Skip to main content

Mila Kunis Takes an Impressive Stand Against Objectification and Other Notes from the Week

Catch up on all the news you might have missed with our handy summary of the week’s top stories.

We’re pleased to bring you “While You Were Out”—the Verily editors’ quick takes on the happenings of this week.

Mila Kunis Pens Op-Ed on Gender Bias in Work

In a striking op-ed for this week, actress Mila Kunis penned a strong critique of unfair treatment of women, both in Hollywood and in workplaces everywhere. It started evocatively with the words she’d heard from a producer who wanted her to compromise her values: "You'll never work in this town again." According to Kunis, this is “what a producer threatened when I refused to pose semi-naked on the cover of a men's magazine to promote our film. I was no longer willing to subject myself to a naïve compromise that I had previously been willing to…. I was livid, I felt objectified, and for the first time in my career I said no. And guess what? The world didn't end. The film made a lot of money and I did work in this town again, and again, and again.”

Reflecting on this incident, Kunis says this producer “spoke aloud the exact fear every woman feels when confronted with gender bias in the workplace. It's what we are conditioned to believe—that if we speak up, our livelihoods will be threatened; that standing our ground will lead to our demise... So we compromise our integrity for the sake of maintaining the status quo and hope that change is coming.” But every time we compromise, she explains, we get further and further from that change that is necessary for true women’s equality. For this reason, Kunis has started her own production business with similar-minded ladies and has resolved never to work again with people who in the words or actions, devalue women. "If this is happening to me, it is happening more aggressively to women everywhere." —Mary Rose Somarriba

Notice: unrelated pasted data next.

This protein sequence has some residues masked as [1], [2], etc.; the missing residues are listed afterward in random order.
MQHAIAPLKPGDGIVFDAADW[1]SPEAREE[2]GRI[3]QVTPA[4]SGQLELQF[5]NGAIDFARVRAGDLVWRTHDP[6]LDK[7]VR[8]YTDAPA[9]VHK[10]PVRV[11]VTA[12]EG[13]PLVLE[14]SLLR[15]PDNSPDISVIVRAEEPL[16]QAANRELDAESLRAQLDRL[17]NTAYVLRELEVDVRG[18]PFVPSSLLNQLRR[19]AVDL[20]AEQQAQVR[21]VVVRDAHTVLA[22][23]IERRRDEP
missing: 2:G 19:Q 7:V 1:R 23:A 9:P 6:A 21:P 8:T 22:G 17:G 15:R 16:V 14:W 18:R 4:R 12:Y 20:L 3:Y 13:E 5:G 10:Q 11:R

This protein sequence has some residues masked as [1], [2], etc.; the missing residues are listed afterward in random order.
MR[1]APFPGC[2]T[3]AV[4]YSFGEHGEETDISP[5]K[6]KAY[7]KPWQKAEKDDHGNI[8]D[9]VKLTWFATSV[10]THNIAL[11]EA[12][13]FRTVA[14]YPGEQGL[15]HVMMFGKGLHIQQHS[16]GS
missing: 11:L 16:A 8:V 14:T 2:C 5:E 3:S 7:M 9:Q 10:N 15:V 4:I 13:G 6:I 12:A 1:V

And the World Series Champion Is . . .

. . . the Chicago Cubs! While this Cleveland Indians fan has limits to her enthusiasm about this news, I cannot deny that the Cubs victory is a historic one. After over a century-long drought—there is literally no Cubs fan alive who has seen the team win a World Series—the team won the much coveted title in the tenth inning of a tightly fought Game 7. Famous Chicagoans including Bill Murray could hardly contain their joy. Now that the Cubs’ drought is over, the new MLB team with the longest drought in World Series titles is—you guessed it—the Cleveland Indians. To which I say, there’s always next year! —MRS

Post-Halloween Sweetness

According to the New York Times, a post-Halloween tradition of buying back and donating candy surpluses has been gaining momentum. Organizations that support these efforts include Operation Gratitude and Soldiers’ Angels, who receive candy donations and recycle the candy for a variety of uses, such as packing peanuts for packaged mailed to soldiers overseas. With an overwhelming $2.7 billion spent on Halloween candy alone this year, the effort to salvage the enormous excesses of candy is praiseworthy. Dentists, orthodontists, and schools are even having a hand in the action through buyback efforts, where candy can be sent to a food bank or traded in for a toy.

What’s cool about the concept of recycling candy after the biggest candy-consuming day of the year is that all those leftovers aren’t necessarily going to waste. Instead of fueling our already sugar-frenzied society, organizations are helping to find creative ways to counteract the temptation. So next time you eat all your leftover sugar sweets, know that there are places that will benefit more from that candy than your body will. —Mary Brodeur